hedge fund returns

Discussion in 'Risk Management' started by zdreg, Aug 12, 2007.

  1. zdreg


    on the subject of money management
    anybody care to explain the below.

    Quote from makloda:

    Your criticism is missing the point. No hedge fund investor is interested in outperforming your simple buy and hold strategy. Outperformance is (almost) entirely irrelevant. Hedge Funds are measured by their ability to deliver risk adjusted returns.

    The typical HF investor is looking for a) positive monthly/quarterly/annual returns regardless of the performance of the strategies' underlying markets (e.g. equities, commodities, currencies etc.) b) low volatility of returns.

    are you saying that the risk adjusted returns of hedge funds are less than buy and hold strategy after all expenses?

    the original question was what percentage of hedge funds do better than a buy hold strategy after all expenses including taxes.

    why invest in a hedge fund for the long
    term if they can not exceed after all expenses including taxes a buy and hold strategy.
  2. two types of returns -- absolute and relative.

    [1]you can underperform the market and still make money. this is positive absolute return.
    [2]you can outperform the market and still lose money. this is positive relative return.


    [1]you make $10,000 but the s&p500 would have made $500,000. you made money but did not beat the market.
    [2]you lost $10,000 but the s&p500 would have lost $500,000. you lost money but still beat the market.

  3. BJL


    because the risk is much lower???

    the return from holding a t-bill is lower than that of holding stocks.

    do you think everyone should put all their money in stocks when investing for the long run, even if they get very disturbed by short term losses?
  4. zdreg


    i understand the concept of performance on a risk adjusted basis. i basically wanted
    comments on the buy and hold strategy which to me is the gold standard of investment strategies. you don't share with a general partner and if handled properly not shared with the government either. these are big hurdles for hedge funds to overcome.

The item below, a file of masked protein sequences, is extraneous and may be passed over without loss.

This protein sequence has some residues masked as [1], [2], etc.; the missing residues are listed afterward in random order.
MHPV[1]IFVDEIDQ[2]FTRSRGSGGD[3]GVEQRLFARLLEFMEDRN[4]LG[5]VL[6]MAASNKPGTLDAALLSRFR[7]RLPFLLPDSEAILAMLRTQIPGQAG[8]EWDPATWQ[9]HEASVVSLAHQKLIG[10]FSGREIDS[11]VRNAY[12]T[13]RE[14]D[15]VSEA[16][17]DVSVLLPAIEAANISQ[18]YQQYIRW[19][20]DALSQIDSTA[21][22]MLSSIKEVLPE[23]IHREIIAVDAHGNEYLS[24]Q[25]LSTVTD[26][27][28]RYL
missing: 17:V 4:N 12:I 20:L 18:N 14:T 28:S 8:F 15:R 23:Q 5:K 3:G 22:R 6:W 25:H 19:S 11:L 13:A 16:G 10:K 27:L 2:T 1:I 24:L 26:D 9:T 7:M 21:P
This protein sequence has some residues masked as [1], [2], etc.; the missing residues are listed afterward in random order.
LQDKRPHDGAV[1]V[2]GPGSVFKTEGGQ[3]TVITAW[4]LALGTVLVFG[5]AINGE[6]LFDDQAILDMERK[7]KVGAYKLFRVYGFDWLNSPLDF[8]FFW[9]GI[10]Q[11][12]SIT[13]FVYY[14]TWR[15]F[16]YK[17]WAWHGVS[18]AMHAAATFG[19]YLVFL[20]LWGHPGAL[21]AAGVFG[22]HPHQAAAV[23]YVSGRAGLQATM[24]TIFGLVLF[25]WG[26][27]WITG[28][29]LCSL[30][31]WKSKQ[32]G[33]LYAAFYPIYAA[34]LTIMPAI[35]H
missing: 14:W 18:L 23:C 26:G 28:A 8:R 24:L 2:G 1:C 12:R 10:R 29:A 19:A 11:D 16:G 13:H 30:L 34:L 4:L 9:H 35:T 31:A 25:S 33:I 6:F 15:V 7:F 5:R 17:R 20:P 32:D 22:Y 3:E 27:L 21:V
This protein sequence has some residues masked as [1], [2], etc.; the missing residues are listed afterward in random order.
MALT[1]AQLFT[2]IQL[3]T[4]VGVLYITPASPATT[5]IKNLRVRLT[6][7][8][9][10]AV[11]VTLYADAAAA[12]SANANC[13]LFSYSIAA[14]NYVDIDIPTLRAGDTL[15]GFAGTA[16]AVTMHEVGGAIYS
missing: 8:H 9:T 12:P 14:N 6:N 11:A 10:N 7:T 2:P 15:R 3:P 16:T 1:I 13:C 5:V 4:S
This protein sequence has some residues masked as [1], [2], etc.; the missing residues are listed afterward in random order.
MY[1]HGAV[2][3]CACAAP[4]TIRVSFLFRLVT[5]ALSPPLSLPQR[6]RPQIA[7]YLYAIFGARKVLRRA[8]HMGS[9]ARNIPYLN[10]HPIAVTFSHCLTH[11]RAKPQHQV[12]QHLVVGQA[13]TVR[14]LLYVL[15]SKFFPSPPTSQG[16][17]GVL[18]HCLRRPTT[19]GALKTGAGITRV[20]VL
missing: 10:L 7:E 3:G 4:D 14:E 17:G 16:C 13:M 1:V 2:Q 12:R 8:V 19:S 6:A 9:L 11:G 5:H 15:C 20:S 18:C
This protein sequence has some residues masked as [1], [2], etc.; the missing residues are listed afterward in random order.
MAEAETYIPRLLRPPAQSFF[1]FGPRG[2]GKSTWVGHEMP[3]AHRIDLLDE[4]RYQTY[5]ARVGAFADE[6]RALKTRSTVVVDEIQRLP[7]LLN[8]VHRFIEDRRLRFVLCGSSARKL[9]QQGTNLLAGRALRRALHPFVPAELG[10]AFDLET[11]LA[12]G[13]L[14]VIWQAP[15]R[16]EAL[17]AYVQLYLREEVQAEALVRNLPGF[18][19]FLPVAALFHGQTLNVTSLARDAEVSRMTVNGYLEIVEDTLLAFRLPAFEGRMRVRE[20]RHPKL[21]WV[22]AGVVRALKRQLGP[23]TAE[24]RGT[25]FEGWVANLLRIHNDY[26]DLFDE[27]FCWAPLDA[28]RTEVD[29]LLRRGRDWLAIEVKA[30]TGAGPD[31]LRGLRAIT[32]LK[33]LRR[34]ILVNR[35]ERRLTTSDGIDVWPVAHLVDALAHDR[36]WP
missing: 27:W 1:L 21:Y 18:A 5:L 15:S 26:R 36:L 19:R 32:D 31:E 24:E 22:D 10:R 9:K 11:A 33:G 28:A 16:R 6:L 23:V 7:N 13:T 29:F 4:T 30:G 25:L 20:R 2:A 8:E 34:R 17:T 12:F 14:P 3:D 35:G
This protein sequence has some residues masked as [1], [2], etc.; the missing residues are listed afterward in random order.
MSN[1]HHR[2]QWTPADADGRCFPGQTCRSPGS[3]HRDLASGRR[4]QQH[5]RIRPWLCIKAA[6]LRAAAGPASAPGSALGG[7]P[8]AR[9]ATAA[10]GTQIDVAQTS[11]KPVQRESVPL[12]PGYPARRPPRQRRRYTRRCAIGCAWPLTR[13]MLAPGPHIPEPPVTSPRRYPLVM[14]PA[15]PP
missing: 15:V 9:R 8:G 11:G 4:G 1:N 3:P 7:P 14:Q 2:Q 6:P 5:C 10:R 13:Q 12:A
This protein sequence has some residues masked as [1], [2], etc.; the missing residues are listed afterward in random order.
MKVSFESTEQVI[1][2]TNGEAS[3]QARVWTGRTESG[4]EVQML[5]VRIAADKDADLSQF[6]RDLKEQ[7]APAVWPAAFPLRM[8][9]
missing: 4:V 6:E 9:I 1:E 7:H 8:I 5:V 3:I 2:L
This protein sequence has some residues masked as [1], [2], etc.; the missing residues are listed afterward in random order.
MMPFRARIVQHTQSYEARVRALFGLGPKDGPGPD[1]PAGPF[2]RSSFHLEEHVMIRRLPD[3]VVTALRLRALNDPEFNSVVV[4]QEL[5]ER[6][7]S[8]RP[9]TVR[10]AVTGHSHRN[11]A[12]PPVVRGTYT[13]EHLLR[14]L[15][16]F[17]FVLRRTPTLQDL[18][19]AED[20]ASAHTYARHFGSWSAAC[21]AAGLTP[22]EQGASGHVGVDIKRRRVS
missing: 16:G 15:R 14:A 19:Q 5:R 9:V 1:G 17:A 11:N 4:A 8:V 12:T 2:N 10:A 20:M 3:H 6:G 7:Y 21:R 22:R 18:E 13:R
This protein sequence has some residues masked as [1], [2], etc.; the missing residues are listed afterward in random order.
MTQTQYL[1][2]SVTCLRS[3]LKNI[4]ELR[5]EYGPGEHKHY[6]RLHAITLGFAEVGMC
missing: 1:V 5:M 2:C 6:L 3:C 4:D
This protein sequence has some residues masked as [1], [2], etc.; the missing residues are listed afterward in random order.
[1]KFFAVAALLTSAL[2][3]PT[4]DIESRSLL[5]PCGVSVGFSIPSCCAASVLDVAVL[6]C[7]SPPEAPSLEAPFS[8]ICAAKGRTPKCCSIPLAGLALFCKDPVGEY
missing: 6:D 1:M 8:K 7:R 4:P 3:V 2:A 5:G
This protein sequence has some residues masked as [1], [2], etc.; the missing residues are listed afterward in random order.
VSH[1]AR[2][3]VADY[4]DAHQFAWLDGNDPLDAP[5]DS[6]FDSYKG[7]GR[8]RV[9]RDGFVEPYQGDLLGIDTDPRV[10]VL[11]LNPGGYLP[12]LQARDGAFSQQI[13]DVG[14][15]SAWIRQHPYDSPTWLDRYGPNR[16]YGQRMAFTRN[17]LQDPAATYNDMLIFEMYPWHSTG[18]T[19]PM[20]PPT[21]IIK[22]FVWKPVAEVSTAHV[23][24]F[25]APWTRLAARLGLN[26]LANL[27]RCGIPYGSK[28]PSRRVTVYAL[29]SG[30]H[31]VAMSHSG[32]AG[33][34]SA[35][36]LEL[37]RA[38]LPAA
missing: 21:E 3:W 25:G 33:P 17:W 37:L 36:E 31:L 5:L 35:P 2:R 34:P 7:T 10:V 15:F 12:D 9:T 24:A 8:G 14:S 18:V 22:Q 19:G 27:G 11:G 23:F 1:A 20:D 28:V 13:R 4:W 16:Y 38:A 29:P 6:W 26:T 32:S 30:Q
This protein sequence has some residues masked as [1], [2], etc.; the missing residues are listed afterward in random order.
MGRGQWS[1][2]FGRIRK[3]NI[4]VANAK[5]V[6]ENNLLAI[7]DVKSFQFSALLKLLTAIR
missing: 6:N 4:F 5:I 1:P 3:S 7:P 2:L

5. zdreg


    i've heard of investments which claim a return of two or 3 percents pts above the t bill rate with slightly more risk than a t bill rate.
    if they get disturbed by short term losses they should be in t bills or some money market fund.

    after exps including taxes these so call volatility reducing instruments turn out to be a figment of imagination . in any case i am talking about a buy and hold strategy vs. an active stock managed porfolio.

    as explained previously the hurdle of expenses including taxes will preclude outperformance on both an absolute basis and on a relative basis. on a relative basis don bright and paired trading to the contrary the strategy does not exist.
  6. BJL


    right, that's exactly the sort of investment that'll blow up eventually.

    check out the 3yr history of the Bear Credit funds before their implosion. relative high returns and no volatility. steady line up right untill they plunged into the abyss.

    risk and return will always be related.

    you may get some better deals if you avoid the crowded places, you may get a better portfolio performance if you use a broad diversified approach. hedge funds are great vehicles to use for both these approaches. but be sure to understand what kind of risk they take to get their returns.
  7. I think you might find some usefull answers by reading one of these articles / papers here :

  8. zdreg


    "right, that's exactly the sort of investment that'll blow up eventually.

    there you go. this gentleman understands. for the additional two per cent which you think is safe you will blow up your portfolio.
  9. zdreg


    i recall that you seem to have a habit of posting useful news and articles. thx